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Diagnostic Pathology (1)
World Journal of Hepatology (1)
Seethala, Raja R (1)
Solano, Francis X (1)
Yu, Jing (1)
Zhang, Yu-Jing (1)
Year of Publication
Interactions of chemical carcinogens and genetic variation in hepatocellular carcinoma
World Journal of Hepatology
In the etiology of hepatocellular carcinoma (HCC), in addition to hepatitis B virus and hepatitis C virus infections, chemical carcinogens also play important roles. For example, aflatoxin B1 (AFB1) epoxide reacts with guanine in DNA and can lead to genetic changes. In HCC, the tumor suppressor gene p53 codon 249 mutation is associated with AFB1 exposure and mutations in the K-ras oncogene are related to vinyl chloride exposure. Numerous genetic alterations accumulate during the process of hepatocarcinogenesis. Chemical carcinogen DNA-adduct formation is the basis for these genetic changes and also a molecular marker which reflects exposure level and biological effects. Metabolism of chemical carcinogens, including their activation and detoxification, also plays a key role in chemical hepatocarcinogenesis. Cytochrome p450 enzymes, N-acetyltransferases and glutathione S-transferases are involved in activating and detoxifying chemical carcinogens. These enzymes are polymorphic and genetic variation influences biological response to chemical carcinogens. This genetic variation has been postulated to influence the variability in risk for HCC observed both within and across populations. Ongoing studies seek to fully understand the mechanisms by which genetic variation in response to chemical carcinogens impacts on HCC risk.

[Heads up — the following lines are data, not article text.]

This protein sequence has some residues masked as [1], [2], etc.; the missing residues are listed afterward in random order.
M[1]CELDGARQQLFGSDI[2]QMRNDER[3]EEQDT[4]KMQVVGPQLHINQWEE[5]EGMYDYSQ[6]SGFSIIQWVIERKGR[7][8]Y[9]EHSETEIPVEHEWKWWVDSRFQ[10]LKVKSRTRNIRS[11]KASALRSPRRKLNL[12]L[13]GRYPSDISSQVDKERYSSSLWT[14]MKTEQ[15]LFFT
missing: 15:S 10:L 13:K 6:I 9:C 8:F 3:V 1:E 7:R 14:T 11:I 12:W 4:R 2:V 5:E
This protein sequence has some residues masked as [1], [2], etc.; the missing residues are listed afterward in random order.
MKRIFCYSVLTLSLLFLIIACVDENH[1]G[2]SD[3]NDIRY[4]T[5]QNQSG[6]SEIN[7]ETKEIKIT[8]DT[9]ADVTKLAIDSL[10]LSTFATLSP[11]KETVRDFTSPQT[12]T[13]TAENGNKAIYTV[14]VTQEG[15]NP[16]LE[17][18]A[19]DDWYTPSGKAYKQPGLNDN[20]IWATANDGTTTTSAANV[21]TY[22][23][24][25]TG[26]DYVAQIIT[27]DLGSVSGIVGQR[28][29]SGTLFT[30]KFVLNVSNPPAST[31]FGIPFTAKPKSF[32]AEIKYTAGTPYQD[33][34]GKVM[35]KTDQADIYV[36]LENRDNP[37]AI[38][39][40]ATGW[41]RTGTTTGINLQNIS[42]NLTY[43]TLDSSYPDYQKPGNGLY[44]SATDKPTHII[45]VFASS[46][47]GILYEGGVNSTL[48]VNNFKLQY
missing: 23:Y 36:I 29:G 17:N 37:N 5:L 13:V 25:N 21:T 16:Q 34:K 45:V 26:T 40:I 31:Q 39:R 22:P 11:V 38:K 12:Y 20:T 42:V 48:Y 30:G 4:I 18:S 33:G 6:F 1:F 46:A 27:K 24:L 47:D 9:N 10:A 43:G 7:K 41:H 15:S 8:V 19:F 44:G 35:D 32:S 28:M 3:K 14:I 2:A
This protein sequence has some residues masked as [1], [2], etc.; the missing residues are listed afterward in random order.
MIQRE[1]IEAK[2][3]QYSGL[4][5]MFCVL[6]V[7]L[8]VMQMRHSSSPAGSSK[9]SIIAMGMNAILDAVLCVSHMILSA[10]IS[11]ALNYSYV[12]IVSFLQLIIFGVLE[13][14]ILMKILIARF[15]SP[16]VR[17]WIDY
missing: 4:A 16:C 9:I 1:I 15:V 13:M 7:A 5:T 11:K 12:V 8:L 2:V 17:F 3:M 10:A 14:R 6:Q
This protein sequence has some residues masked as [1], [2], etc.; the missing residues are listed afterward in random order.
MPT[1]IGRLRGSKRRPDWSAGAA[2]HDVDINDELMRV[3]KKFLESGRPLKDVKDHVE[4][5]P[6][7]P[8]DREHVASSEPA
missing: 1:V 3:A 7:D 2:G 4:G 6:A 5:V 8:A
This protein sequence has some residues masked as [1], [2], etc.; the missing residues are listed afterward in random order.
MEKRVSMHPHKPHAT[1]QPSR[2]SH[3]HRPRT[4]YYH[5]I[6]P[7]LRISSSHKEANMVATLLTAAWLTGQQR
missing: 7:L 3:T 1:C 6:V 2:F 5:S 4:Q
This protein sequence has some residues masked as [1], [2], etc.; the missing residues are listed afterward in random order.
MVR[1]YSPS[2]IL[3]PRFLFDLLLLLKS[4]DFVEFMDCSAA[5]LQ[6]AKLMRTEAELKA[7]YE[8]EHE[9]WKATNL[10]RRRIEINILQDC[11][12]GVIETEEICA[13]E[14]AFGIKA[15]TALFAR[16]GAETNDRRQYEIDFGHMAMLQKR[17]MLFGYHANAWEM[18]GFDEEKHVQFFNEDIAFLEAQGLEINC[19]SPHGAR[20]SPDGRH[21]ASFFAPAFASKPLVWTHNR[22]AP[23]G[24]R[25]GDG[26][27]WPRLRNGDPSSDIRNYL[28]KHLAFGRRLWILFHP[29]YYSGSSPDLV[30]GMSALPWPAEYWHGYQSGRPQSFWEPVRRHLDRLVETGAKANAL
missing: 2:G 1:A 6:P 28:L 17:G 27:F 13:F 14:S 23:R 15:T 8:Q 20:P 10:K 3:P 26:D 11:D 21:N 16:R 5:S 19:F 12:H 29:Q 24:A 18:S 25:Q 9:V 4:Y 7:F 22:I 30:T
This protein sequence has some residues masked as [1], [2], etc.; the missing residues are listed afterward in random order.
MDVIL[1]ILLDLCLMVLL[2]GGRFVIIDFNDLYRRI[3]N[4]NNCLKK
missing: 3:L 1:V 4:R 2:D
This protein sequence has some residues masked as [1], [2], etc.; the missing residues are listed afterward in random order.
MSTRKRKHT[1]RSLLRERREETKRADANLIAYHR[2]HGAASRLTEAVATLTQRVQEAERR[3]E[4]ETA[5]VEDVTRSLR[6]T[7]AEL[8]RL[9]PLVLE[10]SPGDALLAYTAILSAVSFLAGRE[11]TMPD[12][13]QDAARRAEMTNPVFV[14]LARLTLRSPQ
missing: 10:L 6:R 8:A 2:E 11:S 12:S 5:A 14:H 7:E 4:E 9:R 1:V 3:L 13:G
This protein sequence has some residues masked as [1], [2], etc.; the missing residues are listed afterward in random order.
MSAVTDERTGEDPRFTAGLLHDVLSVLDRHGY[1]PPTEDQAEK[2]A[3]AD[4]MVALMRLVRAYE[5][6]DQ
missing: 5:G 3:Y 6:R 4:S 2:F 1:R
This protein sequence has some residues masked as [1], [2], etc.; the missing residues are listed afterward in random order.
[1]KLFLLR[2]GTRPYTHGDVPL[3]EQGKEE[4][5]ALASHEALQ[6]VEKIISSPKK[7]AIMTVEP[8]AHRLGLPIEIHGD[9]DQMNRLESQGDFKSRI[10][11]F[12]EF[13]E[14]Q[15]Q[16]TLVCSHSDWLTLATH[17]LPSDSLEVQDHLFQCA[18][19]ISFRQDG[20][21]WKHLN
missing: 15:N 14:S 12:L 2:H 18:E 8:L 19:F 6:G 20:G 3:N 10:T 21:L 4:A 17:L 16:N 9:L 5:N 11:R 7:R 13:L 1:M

Hepatocellular carcinoma; Chemical carcinogens; Aflatoxin B1; Polycyclic aromatic hydrocarbons; 4-aminobiphenyl; Hepatitis B virus; Hepatitis C virus; Glutathione S-transferase; Cytochrome p450 enzymes; Genetic variation
Bilateral cytomegalovirus (CMV) oophoritis mimicking widely metastatic carcinoma: a case report and review of the literature
Solano, Francis X
Seethala, Raja R
Ovarian cytomegalovirus (CMV) infection is a rare finding reported in autopsy studies of immunocompromised patients. We report the first case of bilateral CMV oophoritis diagnosed in surgical resection specimens from a 63-year-old woman with metastatic brain lesions undergoing whole brain radiation and steroid treatment. The ovarian involvement of CMV infection was an incidental finding during the colectomy and bilateral salpingo-oophorectomy procedure for gastrointestinal bleeding and presumed ovarian metastases. In contrast to the prevailing dogma, a review of the literature found similar prevalence of pre-menopausal and post-menopausal cases. While age related vasculopathy was thought to be the prevailing mechanism for CMV oophoritis, the observation of an inflammation mediated microthrombosis in our case provides a plausible age independent mechanism suggesting that both restrictive and obstructive vascular changes can be involved in the pathogenesis of CMV oophoritis. To avoid misdiagnosis, both pathologists and clinicians should recognize ovarian involvement by CMV as a possibility in the immunocompromised patient.
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